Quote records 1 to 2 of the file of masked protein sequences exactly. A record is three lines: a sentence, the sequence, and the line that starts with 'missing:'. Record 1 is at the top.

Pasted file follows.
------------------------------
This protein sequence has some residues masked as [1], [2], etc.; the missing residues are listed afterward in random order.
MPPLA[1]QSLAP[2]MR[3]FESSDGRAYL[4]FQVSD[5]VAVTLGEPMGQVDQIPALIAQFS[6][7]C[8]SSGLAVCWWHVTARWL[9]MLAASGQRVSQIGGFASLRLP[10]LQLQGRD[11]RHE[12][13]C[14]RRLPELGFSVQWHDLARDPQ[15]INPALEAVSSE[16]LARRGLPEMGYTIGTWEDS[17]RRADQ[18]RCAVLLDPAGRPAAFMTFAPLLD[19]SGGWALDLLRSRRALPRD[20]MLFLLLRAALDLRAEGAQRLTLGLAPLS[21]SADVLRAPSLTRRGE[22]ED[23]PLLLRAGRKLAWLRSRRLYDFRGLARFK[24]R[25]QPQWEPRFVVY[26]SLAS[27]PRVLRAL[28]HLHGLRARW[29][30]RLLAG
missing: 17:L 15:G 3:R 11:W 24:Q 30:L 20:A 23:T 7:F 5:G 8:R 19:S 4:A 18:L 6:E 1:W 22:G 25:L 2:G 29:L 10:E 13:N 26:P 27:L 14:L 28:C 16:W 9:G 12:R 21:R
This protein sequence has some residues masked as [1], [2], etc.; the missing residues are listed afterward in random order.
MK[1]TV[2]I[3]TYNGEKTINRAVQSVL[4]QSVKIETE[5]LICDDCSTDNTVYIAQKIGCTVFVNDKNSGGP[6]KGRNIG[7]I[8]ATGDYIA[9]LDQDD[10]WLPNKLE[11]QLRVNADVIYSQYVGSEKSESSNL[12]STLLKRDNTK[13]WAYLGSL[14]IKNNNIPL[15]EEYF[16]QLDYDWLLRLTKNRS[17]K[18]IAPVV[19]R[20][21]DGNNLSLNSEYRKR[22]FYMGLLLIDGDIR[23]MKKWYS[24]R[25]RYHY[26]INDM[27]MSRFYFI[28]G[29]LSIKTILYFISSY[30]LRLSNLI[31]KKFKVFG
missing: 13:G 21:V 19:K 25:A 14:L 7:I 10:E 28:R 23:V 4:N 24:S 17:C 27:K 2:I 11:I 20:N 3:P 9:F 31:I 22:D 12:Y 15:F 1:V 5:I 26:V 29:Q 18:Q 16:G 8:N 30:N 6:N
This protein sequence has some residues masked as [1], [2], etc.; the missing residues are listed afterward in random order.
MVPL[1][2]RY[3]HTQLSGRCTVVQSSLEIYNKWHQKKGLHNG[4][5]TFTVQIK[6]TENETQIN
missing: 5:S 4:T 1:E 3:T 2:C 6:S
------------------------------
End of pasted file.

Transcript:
This protein sequence has some residues masked as [1], [2], etc.; the missing residues are listed afterward in random order.
MPPLA[1]QSLAP[2]MR[3]FESSDGRAYL[4]FQVSD[5]VAVTLGEPMGQVDQIPALIAQFS[6][7]C[8]SSGLAVCWWHVTARWL[9]MLAASGQRVSQIGGFASLRLP[10]LQLQGRD[11]RHE[12][13]C[14]RRLPELGFSVQWHDLARDPQ[15]INPALEAVSSE[16]LARRGLPEMGYTIGTWEDS[17]RRADQ[18]RCAVLLDPAGRPAAFMTFAPLLD[19]SGGWALDLLRSRRALPRD[20]MLFLLLRAALDLRAEGAQRLTLGLAPLS[21]SADVLRAPSLTRRGE[22]ED[23]PLLLRAGRKLAWLRSRRLYDFRGLARFK[24]R[25]QPQWEPRFVVY[26]SLAS[27]PRVLRAL[28]HLHGLRARW[29][30]RLLAG
missing: 17:L 15:G 3:R 11:W 24:Q 30:L 20:A 23:T 7:F 5:G 8:R 19:S 4:A 18:L 6:E 1:W 22:G 25:L 2:G 29:L 10:E 13:N 26:P 27:L 14:L 28:C 16:W 9:G 12:R 21:R
This protein sequence has some residues masked as [1], [2], etc.; the missing residues are listed afterward in random order.
MK[1]TV[2]I[3]TYNGEKTINRAVQSVL[4]QSVKIETE[5]LICDDCSTDNTVYIAQKIGCTVFVNDKNSGGP[6]KGRNIG[7]I[8]ATGDYIA[9]LDQDD[10]WLPNKLE[11]QLRVNADVIYSQYVGSEKSESSNL[12]STLLKRDNTK[13]WAYLGSL[14]IKNNNIPL[15]EEYF[16]QLDYDWLLRLTKNRS[17]K[18]IAPVV[19]R[20][21]DGNNLSLNSEYRKR[22]FYMGLLLIDGDIR[23]MKKWYS[24]R[25]RYHY[26]INDM[27]MSRFYFI[28]G[29]LSIKTILYFISSY[30]LRLSNLI[31]KKFKVFG
missing: 13:G 21:V 19:K 25:A 14:L 7:I 10:E 28:R 23:V 4:N 24:S 17:C 27:K 2:I 11:I 20:N 3:P 9:F 31:I 22:D 12:Y 15:F 1:V 5:I 26:V 29:Q 18:Q 16:G 8:N 30:N 6:N